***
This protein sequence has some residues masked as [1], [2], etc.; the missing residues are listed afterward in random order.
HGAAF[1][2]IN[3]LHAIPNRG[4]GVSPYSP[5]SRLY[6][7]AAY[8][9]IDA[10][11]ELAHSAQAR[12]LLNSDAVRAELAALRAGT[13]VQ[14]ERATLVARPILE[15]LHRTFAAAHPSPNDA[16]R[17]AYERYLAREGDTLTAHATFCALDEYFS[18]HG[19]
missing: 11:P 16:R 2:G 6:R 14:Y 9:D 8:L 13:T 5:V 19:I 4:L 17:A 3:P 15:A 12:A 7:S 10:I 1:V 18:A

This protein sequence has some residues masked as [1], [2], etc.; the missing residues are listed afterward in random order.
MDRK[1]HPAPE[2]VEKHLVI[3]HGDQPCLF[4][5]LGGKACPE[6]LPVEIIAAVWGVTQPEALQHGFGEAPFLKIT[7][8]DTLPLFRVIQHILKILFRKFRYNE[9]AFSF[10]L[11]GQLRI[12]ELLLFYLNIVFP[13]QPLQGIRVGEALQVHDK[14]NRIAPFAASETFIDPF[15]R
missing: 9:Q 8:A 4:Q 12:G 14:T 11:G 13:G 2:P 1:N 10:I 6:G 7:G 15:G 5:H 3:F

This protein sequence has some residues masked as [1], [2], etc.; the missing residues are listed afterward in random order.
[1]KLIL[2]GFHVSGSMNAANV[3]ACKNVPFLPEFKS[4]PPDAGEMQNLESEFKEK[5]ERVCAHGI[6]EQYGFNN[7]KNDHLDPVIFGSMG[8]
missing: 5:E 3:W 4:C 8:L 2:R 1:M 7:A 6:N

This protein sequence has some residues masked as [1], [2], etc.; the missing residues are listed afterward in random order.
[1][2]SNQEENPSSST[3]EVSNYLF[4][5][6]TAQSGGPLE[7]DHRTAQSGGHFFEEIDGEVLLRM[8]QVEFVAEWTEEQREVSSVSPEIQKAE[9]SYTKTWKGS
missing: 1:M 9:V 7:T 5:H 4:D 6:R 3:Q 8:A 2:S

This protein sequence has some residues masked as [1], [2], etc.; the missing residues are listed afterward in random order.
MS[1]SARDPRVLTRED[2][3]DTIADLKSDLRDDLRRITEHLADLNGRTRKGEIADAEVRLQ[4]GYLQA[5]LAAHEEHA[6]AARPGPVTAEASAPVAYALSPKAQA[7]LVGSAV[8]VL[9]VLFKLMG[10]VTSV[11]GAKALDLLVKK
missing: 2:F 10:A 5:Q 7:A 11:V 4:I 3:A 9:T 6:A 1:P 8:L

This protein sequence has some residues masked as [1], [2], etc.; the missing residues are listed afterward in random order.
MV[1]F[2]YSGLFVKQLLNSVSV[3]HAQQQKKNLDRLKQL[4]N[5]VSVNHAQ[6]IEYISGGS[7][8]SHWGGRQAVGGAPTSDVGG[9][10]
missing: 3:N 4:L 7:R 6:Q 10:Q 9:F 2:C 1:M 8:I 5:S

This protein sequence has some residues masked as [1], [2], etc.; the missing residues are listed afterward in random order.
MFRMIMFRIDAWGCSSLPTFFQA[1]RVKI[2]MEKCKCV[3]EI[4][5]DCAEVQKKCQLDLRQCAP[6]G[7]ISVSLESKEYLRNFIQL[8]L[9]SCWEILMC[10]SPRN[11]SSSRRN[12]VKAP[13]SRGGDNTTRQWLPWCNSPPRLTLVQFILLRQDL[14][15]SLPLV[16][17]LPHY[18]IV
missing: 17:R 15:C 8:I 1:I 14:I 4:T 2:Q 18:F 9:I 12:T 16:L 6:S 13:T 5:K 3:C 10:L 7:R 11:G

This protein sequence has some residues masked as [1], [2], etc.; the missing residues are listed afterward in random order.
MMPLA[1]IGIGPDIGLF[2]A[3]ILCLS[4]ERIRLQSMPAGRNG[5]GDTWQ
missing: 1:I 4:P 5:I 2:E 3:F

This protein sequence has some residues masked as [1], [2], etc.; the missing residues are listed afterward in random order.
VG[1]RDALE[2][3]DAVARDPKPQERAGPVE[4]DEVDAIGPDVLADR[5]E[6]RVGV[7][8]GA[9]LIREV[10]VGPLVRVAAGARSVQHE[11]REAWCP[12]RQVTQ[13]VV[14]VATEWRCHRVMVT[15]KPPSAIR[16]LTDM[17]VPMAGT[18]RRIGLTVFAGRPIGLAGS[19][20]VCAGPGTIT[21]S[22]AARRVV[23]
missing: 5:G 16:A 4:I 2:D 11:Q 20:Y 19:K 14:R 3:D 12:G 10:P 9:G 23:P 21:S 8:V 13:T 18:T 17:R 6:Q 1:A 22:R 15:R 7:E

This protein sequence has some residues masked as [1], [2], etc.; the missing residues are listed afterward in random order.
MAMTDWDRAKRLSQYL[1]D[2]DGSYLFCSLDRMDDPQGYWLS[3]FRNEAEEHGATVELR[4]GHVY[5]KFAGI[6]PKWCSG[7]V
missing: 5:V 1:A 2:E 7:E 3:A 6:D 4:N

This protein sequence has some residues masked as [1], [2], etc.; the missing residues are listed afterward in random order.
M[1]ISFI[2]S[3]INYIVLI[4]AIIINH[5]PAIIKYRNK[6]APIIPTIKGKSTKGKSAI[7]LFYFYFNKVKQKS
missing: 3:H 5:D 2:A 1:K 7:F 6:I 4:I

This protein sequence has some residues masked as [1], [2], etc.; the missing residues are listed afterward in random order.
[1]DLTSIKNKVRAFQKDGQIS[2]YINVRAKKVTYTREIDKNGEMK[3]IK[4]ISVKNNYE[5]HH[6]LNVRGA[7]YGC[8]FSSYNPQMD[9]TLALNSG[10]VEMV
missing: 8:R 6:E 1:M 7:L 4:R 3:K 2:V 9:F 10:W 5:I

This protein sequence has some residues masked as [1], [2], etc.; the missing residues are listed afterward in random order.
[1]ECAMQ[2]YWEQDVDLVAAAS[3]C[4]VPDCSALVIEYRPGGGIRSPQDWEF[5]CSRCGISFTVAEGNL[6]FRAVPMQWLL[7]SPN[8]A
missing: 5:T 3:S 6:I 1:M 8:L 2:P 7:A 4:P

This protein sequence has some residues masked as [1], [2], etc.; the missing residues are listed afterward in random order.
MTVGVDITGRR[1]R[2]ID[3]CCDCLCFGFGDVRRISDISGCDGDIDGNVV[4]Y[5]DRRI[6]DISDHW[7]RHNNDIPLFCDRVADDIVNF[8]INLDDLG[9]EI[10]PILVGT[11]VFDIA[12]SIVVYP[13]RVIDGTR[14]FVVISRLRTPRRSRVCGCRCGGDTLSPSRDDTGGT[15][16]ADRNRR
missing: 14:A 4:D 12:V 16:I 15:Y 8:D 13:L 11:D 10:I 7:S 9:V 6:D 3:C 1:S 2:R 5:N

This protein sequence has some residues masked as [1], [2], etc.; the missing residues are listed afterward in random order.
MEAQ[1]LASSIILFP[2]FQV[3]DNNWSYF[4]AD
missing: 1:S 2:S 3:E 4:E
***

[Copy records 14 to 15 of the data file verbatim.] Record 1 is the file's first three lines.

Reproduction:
This protein sequence has some residues masked as [1], [2], etc.; the missing residues are listed afterward in random order.
MTVGVDITGRR[1]R[2]ID[3]CCDCLCFGFGDVRRISDISGCDGDIDGNVV[4]Y[5]DRRI[6]DISDHW[7]RHNNDIPLFCDRVADDIVNF[8]INLDDLG[9]EI[10]PILVGT[11]VFDIA[12]SIVVYP[13]RVIDGTR[14]FVVISRLRTPRRSRVCGCRCGGDTLSPSRDDTGGT[15][16]ADRNRR
missing: 14:A 4:D 12:V 16:I 15:Y 8:D 13:L 11:D 10:I 7:S 9:V 6:D 3:C 1:S 2:R 5:N

This protein sequence has some residues masked as [1], [2], etc.; the missing residues are listed afterward in random order.
MEAQ[1]LASSIILFP[2]FQV[3]DNNWSYF[4]AD
missing: 1:S 2:S 3:E 4:E